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Lamotrigine use in Pregnancy and Risk of Orofacial Cleft

Funding and timescale

The EUROCAT Central Database is supported in part by the European Commission's DG-Sanco (the Directorate General for Health and Consumers) Public Health Programmes (2004-2008 and 2008-2013).  Individual registries are supported by various sources of local public funding. Additional funding was obtained from GlaxoSmithKline (GSK) to conduct the original study assessing maternal first trimester exposure to the anti-epileptic drug (AED) Lamotrigine and risk of orofacial clefts in 2007 and five follow-up studies (2009-2013). 

About the Study

Following a US Federal Drugs Agency alert in 2006 concerning an increased risk of orofacial cleft associated with first trimester exposure to the new AED lamotrigine, the EUROCAT AED database was created in 2007 to evaluate this signal using EUROCAT data.

The original database included data from 19 registries covering a population of 4 million births, 1995-2005 and was compiled and co-ordinated from the Centre for Maternal, Fetal and Infant Research (Ulster University).  The database was used to conduct a case-control study evaluating the risk of orofacial clefts in relation to lamotrigine exposure.  The study found no evidence of a specific increased risk of isolated orofacial clefts relative to other malformations due to lamotrigine monotherapy.

  • [Dolk H, Jentink J, Loane M, Morris J, de Jong-van den Berg LTW and EUROCAT Antiepileptic Drug Working Group (2008), "Does Lamotrigine Use in Pregnancy Increase Orofacial Cleft Risk Relative to Other Malformations?", Neurology, Vol 71, pp 714-722].

In order to estimate the risk of orofacial clefts relative to other malformations more precisely and to explore whether lamotrigine exposure may be associated with other malformations, a follow-up study was commissioned by GSK.  This involved five yearly updates (2009, 2010, 2011, 2012, and 2013).  The final study included data from 21 registries and covered over 10 million births.  No evidence of an increased risk of orofacial clefts relative to other malformations associated with lamotrigine exposure in the first trimester was found.  This study is listed the European Network of Centres for Pharmacoepidemiology and Pharmacovigilance (ENCePP) register.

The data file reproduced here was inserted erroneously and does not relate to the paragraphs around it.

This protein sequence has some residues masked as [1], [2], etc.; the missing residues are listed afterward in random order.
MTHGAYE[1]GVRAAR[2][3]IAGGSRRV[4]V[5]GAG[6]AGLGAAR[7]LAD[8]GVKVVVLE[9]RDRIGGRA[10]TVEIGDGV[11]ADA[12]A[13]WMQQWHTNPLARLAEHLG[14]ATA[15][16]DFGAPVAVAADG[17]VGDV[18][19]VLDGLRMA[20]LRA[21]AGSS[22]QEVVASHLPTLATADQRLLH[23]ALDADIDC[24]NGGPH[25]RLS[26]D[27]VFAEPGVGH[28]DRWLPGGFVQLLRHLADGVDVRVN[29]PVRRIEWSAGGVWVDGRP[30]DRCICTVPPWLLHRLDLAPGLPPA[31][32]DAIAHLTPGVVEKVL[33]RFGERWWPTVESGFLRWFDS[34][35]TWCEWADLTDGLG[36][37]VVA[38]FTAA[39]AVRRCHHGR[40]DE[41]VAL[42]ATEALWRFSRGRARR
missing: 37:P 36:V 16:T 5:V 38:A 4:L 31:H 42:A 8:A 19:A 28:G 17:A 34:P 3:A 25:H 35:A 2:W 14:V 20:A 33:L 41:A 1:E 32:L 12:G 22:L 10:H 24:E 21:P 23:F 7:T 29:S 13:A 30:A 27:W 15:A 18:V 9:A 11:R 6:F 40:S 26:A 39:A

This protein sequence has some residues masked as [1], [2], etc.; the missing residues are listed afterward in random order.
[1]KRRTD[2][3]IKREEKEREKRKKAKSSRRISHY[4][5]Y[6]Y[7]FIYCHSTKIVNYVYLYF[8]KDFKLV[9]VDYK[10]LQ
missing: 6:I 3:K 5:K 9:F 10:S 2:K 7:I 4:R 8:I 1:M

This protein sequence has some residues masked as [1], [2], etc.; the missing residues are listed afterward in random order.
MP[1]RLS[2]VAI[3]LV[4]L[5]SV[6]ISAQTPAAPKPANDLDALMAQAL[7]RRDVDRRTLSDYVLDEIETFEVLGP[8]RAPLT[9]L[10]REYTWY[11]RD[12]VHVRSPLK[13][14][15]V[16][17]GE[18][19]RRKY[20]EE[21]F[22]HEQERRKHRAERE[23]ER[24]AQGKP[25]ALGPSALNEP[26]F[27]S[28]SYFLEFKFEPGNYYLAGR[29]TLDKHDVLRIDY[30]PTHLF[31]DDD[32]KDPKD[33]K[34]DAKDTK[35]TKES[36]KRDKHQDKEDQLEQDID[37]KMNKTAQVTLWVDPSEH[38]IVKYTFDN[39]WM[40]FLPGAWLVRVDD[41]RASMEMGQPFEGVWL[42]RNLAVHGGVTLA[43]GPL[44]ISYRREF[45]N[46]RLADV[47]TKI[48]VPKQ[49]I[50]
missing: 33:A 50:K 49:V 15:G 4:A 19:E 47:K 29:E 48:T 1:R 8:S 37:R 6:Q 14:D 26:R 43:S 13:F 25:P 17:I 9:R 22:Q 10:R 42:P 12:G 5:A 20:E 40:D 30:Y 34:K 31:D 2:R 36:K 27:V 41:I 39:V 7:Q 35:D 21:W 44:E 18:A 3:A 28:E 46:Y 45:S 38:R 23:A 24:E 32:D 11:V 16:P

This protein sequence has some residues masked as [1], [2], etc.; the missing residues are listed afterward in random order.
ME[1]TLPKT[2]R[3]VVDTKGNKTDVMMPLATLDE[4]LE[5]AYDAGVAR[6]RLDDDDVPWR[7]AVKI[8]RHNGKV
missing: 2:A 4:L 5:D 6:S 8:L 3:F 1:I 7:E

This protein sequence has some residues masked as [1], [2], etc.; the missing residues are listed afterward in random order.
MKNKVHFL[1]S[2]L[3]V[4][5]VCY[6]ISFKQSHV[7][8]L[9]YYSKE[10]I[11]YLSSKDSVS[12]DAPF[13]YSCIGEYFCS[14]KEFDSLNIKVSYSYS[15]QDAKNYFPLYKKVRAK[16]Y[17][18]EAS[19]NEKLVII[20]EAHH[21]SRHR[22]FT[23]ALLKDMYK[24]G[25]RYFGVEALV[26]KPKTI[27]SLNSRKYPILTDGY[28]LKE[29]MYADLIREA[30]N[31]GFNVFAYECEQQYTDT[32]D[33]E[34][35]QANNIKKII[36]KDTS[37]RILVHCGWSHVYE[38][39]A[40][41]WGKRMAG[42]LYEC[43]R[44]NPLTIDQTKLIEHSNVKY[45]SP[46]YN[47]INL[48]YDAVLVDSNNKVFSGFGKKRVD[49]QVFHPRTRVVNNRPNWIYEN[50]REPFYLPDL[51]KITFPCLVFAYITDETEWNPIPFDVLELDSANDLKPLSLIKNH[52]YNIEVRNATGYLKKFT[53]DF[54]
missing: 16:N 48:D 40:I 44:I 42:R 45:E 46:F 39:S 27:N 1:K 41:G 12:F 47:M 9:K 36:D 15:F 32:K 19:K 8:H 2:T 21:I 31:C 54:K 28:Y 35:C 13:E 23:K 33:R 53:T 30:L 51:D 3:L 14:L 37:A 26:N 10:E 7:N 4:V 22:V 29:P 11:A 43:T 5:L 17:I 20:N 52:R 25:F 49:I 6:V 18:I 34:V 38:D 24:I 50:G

Aim of study

To investigate in an independent large dataset whether lamotrigine exposure in the first trimester of pregnancy is associated with an increased risk of orofacial clefts relative to other malformations.

Staff and collaborators

Centre for Maternal, Fetal and Infant Research, UU:

  • Prof Helen Dolk
  • Dr Maria Loane
  • Mrs Ruth Greenlees
  • Mrs Barbara Norton

Outside Ulster University:

  • Prof L de Jong-van den Berg, N Netherlands
  • Dr Hao Wang, N Netherlands
  • Prof Joan Morris, QMUL, UK
  • Dr Vera Nelen, Belgium
  • Dr Christine Verellen–Dumoulin Belgium
  • Dr Ingeborg Barisic, Croatia
  • Dr Ester Garne, Denmark
  • Dr Annukka Ritvanen, Finland
  • Dr Babak Khoshnood, France
  • Dr Bérénice Doray, France
  • Dr Awi Wiesel, Germany
  • Dr Anke Rißmann, Germany
  • Dr Mary O'Mahony, Ireland
  • Dr Elisa Calzolari, Italy
  • Dr Anna Pierini, Italy
  • Dr Miriam Gatt, Malta
  • Dr Marian Bakker, Netherlands
  • Dr Kari Klungsoyr, Norway
  • Dr Anna Latos-Bielenska, Poland
  • Dr Jan P Mejnartowicz , Poland
  • Dr Larraitz Arriola, Spain
  • Dr Karin Kallen, Sweden
  • Dr Marie-Claude Addor, Switzerland
  • David Tucker, United Kingdom
  • Dr Diana Wellesley, United Kingdom